Your Slavery Footprint and Supply Chains

We may not see forced labor explicitly in our day-to-day lives, but that illusion hides the reality that an estimated 20.9 million people are victims of forced labor globally, according to data from the International Labor Organization (ILO). Of the 20.9 million people exploited globally, 18.7 million, or 90 percent, “are exploited in the private economy, by individuals or enterprises,” the ILO reports. It is in this exploitation where we can be most culpable.

Supply chains for products are hard to keep track of, and if companies aren’t investing time, money, and energy in ensuring a clean supply chain, our consumerism continues to support labor exploitation. Know the Chain, a non-profit organization, aims to be “a resource to promote greater transparency and dialogue around issues of slavery in supply chains.”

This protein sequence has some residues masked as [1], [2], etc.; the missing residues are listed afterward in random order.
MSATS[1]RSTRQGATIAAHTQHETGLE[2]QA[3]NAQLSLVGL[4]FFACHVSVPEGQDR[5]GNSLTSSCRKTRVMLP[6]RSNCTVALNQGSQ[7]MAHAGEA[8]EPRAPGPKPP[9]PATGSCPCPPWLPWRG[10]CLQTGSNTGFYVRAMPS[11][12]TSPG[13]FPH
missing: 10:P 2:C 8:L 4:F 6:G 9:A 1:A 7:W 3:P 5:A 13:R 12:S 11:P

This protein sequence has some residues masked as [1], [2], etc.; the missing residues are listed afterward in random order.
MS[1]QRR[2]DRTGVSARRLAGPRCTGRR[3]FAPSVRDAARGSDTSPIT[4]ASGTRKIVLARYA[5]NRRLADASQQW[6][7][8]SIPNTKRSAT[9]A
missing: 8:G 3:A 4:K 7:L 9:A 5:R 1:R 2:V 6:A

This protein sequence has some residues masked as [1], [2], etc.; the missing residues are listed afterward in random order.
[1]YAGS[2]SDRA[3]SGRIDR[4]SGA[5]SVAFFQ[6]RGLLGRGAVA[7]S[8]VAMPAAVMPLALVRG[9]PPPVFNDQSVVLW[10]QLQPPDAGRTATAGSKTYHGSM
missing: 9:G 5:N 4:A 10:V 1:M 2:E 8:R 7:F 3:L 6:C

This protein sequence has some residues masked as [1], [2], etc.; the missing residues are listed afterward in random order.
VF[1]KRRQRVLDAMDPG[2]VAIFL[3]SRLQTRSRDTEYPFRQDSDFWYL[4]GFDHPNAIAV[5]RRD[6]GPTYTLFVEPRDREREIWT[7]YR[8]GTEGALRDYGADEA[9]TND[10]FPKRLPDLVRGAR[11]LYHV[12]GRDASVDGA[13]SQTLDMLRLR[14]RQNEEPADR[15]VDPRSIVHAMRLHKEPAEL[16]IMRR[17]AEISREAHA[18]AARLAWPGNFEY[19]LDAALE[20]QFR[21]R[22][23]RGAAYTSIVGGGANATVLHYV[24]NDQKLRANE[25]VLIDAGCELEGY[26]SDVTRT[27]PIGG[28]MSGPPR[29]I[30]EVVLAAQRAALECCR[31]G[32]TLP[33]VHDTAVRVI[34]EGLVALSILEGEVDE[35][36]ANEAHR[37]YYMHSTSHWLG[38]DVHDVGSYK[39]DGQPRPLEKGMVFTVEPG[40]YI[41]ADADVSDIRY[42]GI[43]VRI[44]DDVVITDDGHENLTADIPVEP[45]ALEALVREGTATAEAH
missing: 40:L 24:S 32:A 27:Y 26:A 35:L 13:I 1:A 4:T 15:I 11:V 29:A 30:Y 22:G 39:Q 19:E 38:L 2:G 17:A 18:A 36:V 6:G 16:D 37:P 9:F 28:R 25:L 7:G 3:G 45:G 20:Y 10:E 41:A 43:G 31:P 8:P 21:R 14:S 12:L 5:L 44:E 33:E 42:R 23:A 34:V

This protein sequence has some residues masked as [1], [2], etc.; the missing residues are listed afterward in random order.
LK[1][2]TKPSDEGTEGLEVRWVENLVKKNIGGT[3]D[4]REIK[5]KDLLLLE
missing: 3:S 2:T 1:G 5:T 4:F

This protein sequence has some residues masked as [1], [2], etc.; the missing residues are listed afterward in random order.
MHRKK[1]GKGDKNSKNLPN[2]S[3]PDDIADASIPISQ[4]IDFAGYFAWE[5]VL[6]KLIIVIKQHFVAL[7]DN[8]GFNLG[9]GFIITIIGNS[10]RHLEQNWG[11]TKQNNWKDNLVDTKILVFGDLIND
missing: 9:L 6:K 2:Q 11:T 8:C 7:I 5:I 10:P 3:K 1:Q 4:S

While companies are being asked to do their share, we can do ours by examining what we use and how much that can contribute to forced labor practices. Slavery Footprint allows users to take a short quiz about their lifestyle (what they wear, eat, etc.) and calculates based on that information, how many slaves work for that individual. You can take the quiz online or use their mobile app.

As much as eradicating slavery rests with institutions — governments that enforce their laws, corporations that check their supply chains — part of the onus lies on us. Our demand for products and services drives the supply and if we demand cleaner supply chains, fair and humane treatment of individuals, and understand that the cost may be a few extra dollars compared to a life lived in servitude, we may make a difference.

Learn more at Mehroz Baig’s Huffington Post article: What’s Your Slavery Footprint? There’s an App for That.

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